£18.99 | $34.95
14 February 2013
216mm x 138mm
Africa, Geography, International Relations, Politics, Sociology, Minorities and Indigenous Peoples, Development, Anthropology
Politics of Origin in Africa
Autochthony, Citizenship and Conflict
Morten Bøås and Kevin Dunn
In this revealing new book, Bøås and Dunn explore the phenomenon of 'autochthony' - literally ‘son of the soil’ - in African politics. In contemporary Africa, questions concerning origin are currently among the most crucial and contested issues in political life, directly relating to the politics of place, belonging, identity and contested citizenship. Thus, land claims and autochthony disputes are the hallmark of political crises in many places on the African continent.
Examining the often complex reasons behind this recent rise of autochthony across a number of high-profile case studies - including the Democratic Republic of Congo, Côte d'Ivoire, Liberia, and Kenya - this is an essential book for anyone wishing to understand the impact of this crucial issue on contemporary African politics and conflicts.
'In this compelling study of how identity and conflict may be linked in Africa, Bøås and Dunn provide detailed case studies of the Ivory Coast, DRC, Liberia and Kenya to show how the narrative of autochthony is deployed to create the Other, often with violent consequences. As the authors convincingly substantiate, the construction and exploitation of labels and identifications, such as autochthony, reflect a symptom, rather than a cause, of Africa's maldevelopment.' - Professor Ian Taylor, School of International Relations, University of St. Andrews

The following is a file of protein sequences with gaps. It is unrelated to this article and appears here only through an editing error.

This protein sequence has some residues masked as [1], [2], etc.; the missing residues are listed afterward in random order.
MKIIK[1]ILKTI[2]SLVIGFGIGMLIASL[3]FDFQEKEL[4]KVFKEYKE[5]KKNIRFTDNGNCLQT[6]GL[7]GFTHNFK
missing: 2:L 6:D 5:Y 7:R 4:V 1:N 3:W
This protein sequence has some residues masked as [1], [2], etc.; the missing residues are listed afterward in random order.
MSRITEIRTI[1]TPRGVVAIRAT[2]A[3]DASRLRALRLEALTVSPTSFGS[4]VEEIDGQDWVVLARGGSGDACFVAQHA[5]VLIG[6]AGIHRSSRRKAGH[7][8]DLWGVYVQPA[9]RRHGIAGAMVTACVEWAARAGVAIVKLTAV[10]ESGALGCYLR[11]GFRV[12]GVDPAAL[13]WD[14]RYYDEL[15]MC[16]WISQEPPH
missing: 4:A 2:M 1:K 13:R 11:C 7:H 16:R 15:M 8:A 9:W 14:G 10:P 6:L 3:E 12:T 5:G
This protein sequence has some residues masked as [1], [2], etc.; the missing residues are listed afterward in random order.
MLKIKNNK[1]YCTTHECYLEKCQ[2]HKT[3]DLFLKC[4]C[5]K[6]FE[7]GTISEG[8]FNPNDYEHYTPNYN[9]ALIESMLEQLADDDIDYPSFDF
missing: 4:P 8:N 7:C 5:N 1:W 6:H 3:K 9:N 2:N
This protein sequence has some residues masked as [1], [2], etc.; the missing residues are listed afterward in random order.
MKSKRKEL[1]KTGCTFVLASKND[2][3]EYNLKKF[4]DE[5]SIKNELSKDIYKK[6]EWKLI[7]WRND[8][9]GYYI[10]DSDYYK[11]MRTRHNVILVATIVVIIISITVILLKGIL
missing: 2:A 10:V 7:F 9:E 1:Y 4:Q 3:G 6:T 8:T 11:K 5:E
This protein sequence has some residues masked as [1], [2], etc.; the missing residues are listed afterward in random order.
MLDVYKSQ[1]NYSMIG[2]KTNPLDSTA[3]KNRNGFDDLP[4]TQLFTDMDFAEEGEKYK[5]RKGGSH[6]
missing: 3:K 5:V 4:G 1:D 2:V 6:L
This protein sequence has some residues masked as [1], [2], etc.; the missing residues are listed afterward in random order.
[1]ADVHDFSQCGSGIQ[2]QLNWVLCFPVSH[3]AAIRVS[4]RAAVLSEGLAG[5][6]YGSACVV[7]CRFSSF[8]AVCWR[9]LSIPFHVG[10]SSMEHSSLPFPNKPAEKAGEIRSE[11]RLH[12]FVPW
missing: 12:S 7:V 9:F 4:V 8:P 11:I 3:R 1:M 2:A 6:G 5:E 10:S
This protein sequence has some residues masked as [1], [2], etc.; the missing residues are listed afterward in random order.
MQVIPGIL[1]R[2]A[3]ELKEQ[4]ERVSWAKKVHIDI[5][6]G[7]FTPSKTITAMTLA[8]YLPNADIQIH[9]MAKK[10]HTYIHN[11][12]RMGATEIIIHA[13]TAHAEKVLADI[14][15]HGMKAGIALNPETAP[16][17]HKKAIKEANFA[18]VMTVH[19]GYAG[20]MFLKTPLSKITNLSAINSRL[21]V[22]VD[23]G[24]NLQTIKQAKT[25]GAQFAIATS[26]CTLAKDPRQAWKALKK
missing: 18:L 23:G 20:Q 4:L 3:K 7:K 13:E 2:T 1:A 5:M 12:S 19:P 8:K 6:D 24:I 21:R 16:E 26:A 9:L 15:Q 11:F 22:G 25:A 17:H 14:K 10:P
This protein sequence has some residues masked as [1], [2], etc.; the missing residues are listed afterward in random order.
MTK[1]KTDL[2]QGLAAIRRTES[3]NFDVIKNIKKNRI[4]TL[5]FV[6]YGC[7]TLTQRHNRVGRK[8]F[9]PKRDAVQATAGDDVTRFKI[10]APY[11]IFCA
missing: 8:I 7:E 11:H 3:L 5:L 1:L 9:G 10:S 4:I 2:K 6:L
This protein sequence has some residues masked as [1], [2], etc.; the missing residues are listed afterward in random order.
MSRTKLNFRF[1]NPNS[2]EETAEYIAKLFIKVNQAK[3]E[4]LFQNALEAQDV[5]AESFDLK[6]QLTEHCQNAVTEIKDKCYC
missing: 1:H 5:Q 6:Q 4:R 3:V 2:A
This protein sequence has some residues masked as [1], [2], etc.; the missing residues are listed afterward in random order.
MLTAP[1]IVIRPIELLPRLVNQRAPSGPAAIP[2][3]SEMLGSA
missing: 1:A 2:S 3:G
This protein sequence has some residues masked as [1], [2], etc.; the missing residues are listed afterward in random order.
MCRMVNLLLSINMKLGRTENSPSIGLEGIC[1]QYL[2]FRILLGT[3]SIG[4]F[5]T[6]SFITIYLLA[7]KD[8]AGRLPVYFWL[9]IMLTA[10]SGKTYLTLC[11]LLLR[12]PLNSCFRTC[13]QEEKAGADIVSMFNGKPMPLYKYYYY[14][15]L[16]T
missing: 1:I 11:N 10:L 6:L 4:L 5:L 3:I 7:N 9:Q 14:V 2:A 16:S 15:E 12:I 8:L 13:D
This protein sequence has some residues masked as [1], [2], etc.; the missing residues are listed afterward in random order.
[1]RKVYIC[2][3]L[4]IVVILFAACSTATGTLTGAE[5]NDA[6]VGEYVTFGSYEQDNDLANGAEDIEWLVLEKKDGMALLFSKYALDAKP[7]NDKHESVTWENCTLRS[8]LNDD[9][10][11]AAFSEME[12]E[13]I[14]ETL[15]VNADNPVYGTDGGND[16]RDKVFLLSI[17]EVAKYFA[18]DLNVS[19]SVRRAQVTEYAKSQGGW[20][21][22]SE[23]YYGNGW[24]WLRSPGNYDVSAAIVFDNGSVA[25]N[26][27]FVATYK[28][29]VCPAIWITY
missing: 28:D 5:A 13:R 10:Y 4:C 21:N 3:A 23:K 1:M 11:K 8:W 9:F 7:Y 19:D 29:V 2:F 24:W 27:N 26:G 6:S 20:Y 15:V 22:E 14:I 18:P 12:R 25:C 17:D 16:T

'This book addresses a critical and badly neglected issue in the politics of modern Africa, and makes a vital contribution to understanding the dynamics of conflict in the continent.' - Christopher Clapham, Centre of African Studies, Cambridge University
'Politics of Origin in Africa argues that the definition of citizenship on exclusionary terms or the activation of ethnicity and autochthony discourses are an integral component of state-making practices. Through detailed empirical studies of violent manifestations observed in Liberia, Côte d'Ivoire, Kenya and the DRC, Morten Bøås and Kevin Dunn decipher interactions between space and identity, politics and memory, land ownership and landlessness. The outcome is an insightful and stimulating discussion of strategies associated with situations where the redistribution of resources within the neopatrimonial state and through its big men is highly dysfunctional.' - Daniel C. Bach, University of Bordeaux
'Authocthony has become an important term for discussing identity politics and its relations in francophone Africa. Showing its centrality to the non-francophone countries as well, Politics of Origin in Africa reveals the inadequacy of the literature purporting resource curse on the one hand and resource scarcity on the other as the root cause for conflicts in the continent. Highlighting authocthony as 'a strategy and not a fact', the authors bring the issue of local conflicts over land control and property rights to the fore, connecting them to political discourses and practices of both local and national character. This gives the book a truly refreshing, insightful and not least necessary perspective on African conflicts.' - Mats Utas, The Nordic Africa Institute